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News & Events
“Climate Strike” is the Word of the Year. But Are We Missing Some of the Story? PDF Print

13 November 2019

Country: Global

by: Eline Jeanné

ClimateStrike_MDI“Climate Strike” is officially the word of the year—with rewilding, bopo (short for body positivity) and hopepunk as runners up.

Every year, Collins Dictionary carefully analyses prominent terminology, and measures whether or not these words are being used significantly more in media and public discourse than the previous year. In 2019, the term “climate strike” was used an average of 100 times more than it was in 2018—a sign that the hundreds of thousands of student activists who followed sixteen year old Greta Thunberg’s lead in skipping school to protest for meaningful action on the climate crisis are striking a chord.

 
MDI LIVE: Reporting on Refugees and Hate Speech PDF Print

Date: 7 November 2019

Location: London, UK

Screen_Shot_2019-11-05_at_9.53.07_AM“I grew up under the war, I’m 29 years old and we’re talking about war.” These are the words of Kurdish journalist Zozan Yasar, shared at a live recording session of City, University of London’s The Knowhow Podcast. The event was part of a a special symposium held by ESRC Festival of Social Science which looked to tackle the topic of reporting refugees and hate speech and questions. Specifically: where are the refugees’ voices in the coverage?

Hosting the podcast were Dr Lindsey Blumell and Dr Glenda Cooper. Abdulwahab Tahhan was a guest alongside Zozan. Abdul is a refugee from Aleppo and a visiting lecturer at the London College of Communication. During the live recording, Zozan and Abdul discussed the importance of voice; specifically, the need for more regular and authentic refugee voices in the media. Abdul stressed the need to talk to locals when reporting on a refugee story: “When you get someone from the country, you get an authentic voice and the full picture.” He recounts a piece he wrote on Syria; he ended up talking to locals in the country via Facebook and Twitter, gaining a true local perspective on the issues at hand without having to go to Syria. He feels this is something that is often lacking in reporting, especially in the UK.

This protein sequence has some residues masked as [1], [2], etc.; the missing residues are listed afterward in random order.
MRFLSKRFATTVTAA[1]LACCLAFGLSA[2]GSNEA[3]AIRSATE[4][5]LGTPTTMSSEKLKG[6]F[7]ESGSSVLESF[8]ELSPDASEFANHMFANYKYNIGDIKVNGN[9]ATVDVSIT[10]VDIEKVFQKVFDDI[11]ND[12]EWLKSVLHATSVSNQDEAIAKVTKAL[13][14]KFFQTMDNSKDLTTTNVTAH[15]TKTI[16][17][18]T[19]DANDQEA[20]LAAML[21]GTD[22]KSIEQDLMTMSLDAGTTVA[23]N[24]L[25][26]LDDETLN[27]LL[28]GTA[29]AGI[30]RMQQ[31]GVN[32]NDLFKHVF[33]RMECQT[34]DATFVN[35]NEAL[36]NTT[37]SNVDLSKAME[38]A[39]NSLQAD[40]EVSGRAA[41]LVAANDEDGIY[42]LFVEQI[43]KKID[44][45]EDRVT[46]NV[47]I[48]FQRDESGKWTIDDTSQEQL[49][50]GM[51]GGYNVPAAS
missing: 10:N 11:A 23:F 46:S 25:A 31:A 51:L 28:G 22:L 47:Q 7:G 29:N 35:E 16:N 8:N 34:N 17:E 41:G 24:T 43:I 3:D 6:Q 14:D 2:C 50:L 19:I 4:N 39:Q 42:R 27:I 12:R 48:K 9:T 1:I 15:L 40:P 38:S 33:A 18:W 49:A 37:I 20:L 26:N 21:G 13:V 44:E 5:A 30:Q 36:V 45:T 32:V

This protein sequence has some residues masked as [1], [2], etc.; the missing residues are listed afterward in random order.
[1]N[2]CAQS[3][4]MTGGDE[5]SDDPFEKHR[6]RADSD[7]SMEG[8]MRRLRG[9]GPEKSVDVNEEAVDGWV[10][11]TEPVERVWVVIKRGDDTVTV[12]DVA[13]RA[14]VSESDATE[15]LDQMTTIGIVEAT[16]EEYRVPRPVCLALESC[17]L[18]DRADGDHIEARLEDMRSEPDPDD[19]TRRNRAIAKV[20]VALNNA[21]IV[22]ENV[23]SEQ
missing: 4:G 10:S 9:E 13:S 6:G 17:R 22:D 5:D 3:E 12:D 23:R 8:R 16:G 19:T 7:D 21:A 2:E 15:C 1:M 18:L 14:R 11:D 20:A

Are Anti-Corruption Protests in Lebanon and Iraq Raising New Awareness About Disinformation? PDF Print

7 November 2019

Country: Lebanon, Iraq

by: Anna Lekas Miller

Screen_Shot_2019-11-07_at_11.32.50_AMOver the past month, Lebanon has shown the world what a joyful revolution can look like. Across the country, Lebanese of all ages and religious backgrounds have taken to the streets to demand the resignation of the current parliament and an end to the rampant corruption that has plagued the country for decades.

It is the largest popular demonstration in Lebanon’s history—and in many ways, has shown that a country known for being fractured along sectarian lines might finally be ready to come together. Or at least, these are the images that the protestors are sharing on social media. Beiruti bakers have handed out free sandwiches in solidarity with the demonstrators. A couple in the mountains chose to get married among the protests, and when a baby got scarred, protestors gathered around and sang the “Baby Shark” song, showing that the movement was family-friendly.

 
Have Russian Media Forgotten Anna Politkovskaya’s Legacy? PDF Print

5 November 2019

Country: Russia

By: Mikhail Yakovlev

AnnaP_MDILast month, journalists around the world marked the tragic anniversary of Russian journalist Anna Politkovskaya’s death, thirteen years ago. On 6 October 2006, Anna Politkovskaya, who served as Novaya Gazeta’s Special Correspondent on the War in Chechnya, was shot four times in the lift of her condo in Moscow. Many around the world believe her murder “killed free media in Russia,” and remember her as a fearless investigative journalist. But is her legacy remembered by Russian media today?

Politkovskaya’s main ‘crime’ was questioning Russia’s state-sanctioned narrative about the War. Her reports revealed human rights abuses perpetrated by the Russian Army against Chechen civilians and pervasive corruption inside the puppet administration of Chechnya’s Russian-backed Prime Minister Ramzan Kadyrov.

On Politkovskaya’s death anniversary this year, her former employer Novaya Gazeta published a photo of blank sheet of paper on their website. The caption read,

“13 Years Ago Novaya Gazeta Correspondent Anna Politkovskaya Was Killed. This Is What the Prosecutors Have Done to Find the People Who Commissioned Her Murder.”

 
Eight More Subtly Racist Things Than Rod Liddle’s Article In The Spectator That Have Happened This Week PDF Print

1 November 2019

Country: UK

By: Jeremy Ullmann

According to Rod Liddle, advocating to keep entire religious groups from voting is “light hearted banter,” that should be taken with a grain of salt. If that is the case, here are a few more examples of 'light hearted banter'.

Not to be outdone by the madness of modern politics, Rod Liddle has today swept in to pen one of the most obviously racist articles published by a mainstream publication in recent times.

In case you missed it, he suggested finding ways to forbid Muslims to vote in an effort to gain Conservative seats in the upcoming election:

 
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